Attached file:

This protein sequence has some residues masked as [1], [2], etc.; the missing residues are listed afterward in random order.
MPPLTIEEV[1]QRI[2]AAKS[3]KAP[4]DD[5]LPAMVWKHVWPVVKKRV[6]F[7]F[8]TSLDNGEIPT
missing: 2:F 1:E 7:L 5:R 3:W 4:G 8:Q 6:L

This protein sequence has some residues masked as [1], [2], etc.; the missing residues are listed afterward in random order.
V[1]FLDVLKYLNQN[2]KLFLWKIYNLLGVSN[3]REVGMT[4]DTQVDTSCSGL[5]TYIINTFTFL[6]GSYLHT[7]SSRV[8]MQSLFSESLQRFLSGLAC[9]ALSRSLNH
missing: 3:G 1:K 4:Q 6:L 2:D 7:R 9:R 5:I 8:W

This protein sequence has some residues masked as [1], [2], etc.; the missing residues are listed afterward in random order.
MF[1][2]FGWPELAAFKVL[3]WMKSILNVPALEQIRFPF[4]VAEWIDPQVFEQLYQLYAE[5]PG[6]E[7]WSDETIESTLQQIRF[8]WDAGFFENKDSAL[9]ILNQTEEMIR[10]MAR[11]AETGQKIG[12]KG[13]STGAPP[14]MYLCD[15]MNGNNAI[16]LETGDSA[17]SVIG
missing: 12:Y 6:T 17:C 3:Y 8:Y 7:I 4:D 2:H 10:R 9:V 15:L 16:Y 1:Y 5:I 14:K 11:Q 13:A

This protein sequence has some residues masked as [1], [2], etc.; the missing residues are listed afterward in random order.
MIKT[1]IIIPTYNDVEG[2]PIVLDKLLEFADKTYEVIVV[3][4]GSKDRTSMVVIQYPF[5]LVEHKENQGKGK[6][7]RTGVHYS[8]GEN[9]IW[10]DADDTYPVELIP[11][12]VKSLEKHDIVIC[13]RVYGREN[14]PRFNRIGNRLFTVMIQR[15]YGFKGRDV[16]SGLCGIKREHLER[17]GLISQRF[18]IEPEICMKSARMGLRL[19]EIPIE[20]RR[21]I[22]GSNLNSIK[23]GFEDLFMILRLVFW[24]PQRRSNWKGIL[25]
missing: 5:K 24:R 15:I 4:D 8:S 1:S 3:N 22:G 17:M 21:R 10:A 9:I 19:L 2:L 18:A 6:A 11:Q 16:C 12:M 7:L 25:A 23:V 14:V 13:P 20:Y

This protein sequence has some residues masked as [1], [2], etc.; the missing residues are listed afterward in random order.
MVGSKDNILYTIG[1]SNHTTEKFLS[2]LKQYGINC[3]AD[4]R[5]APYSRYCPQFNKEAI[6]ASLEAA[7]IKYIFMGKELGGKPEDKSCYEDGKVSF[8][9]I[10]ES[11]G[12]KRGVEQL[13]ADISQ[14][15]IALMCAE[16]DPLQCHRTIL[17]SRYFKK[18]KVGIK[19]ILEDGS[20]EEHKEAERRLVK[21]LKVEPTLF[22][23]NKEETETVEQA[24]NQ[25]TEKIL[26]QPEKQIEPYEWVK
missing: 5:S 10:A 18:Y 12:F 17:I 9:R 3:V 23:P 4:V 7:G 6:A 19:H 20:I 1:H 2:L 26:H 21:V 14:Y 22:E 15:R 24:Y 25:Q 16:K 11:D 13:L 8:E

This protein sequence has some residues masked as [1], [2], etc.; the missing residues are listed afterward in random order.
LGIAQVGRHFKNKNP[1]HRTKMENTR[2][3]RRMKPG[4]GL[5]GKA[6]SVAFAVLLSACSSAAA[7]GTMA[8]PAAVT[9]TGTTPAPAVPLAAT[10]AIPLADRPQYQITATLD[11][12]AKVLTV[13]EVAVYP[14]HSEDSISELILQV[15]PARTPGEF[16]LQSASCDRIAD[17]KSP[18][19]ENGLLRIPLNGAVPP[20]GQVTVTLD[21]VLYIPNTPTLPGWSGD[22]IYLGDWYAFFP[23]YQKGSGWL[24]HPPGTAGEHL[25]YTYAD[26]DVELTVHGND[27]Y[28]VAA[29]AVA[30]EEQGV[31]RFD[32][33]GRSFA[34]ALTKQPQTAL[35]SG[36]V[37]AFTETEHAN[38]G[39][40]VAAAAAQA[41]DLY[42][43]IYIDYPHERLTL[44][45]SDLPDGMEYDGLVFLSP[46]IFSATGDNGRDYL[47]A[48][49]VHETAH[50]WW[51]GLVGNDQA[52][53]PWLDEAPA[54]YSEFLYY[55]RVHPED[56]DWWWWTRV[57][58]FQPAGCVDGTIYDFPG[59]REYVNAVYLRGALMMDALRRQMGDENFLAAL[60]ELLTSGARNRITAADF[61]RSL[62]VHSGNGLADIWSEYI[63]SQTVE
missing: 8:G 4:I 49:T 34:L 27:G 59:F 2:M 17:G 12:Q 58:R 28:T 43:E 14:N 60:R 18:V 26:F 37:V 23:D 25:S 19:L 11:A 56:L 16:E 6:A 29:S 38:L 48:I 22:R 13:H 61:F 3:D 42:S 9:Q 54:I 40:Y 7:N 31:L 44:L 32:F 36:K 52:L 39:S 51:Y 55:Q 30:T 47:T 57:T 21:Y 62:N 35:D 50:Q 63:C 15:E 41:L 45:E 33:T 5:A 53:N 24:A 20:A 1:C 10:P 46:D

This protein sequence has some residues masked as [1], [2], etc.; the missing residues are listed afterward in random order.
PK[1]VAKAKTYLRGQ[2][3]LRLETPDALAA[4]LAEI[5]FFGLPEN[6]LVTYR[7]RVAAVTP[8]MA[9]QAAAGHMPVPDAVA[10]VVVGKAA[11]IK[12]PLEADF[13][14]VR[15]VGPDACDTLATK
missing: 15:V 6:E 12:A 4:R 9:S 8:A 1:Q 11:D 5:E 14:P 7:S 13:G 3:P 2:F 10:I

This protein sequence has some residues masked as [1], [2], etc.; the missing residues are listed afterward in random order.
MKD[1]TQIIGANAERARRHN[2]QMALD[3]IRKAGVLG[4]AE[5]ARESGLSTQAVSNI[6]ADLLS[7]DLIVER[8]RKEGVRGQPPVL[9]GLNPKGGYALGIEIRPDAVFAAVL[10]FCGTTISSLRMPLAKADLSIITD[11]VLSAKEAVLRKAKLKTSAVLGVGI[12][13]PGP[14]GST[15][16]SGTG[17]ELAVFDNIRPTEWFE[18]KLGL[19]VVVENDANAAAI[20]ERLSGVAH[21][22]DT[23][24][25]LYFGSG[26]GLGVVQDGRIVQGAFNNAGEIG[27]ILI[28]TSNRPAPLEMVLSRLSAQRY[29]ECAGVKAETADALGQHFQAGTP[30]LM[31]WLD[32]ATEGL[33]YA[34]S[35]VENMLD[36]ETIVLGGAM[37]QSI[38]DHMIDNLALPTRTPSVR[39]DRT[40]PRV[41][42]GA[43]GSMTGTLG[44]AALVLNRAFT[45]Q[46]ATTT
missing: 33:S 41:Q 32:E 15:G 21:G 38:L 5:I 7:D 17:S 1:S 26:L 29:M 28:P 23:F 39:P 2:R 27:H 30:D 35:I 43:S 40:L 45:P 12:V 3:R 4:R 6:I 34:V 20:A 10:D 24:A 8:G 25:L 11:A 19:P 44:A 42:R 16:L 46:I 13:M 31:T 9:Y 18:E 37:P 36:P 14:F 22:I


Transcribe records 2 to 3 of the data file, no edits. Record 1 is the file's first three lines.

This protein sequence has some residues masked as [1], [2], etc.; the missing residues are listed afterward in random order.
V[1]FLDVLKYLNQN[2]KLFLWKIYNLLGVSN[3]REVGMT[4]DTQVDTSCSGL[5]TYIINTFTFL[6]GSYLHT[7]SSRV[8]MQSLFSESLQRFLSGLAC[9]ALSRSLNH
missing: 3:G 1:K 4:Q 6:L 2:D 7:R 9:R 5:I 8:W

This protein sequence has some residues masked as [1], [2], etc.; the missing residues are listed afterward in random order.
MF[1][2]FGWPELAAFKVL[3]WMKSILNVPALEQIRFPF[4]VAEWIDPQVFEQLYQLYAE[5]PG[6]E[7]WSDETIESTLQQIRF[8]WDAGFFENKDSAL[9]ILNQTEEMIR[10]MAR[11]AETGQKIG[12]KG[13]STGAPP[14]MYLCD[15]MNGNNAI[16]LETGDSA[17]SVIG
missing: 12:Y 6:T 17:C 3:Y 8:Y 7:I 4:D 2:H 10:R 9:V 15:L 16:Y 1:Y 5:I 14:K 11:Q 13:A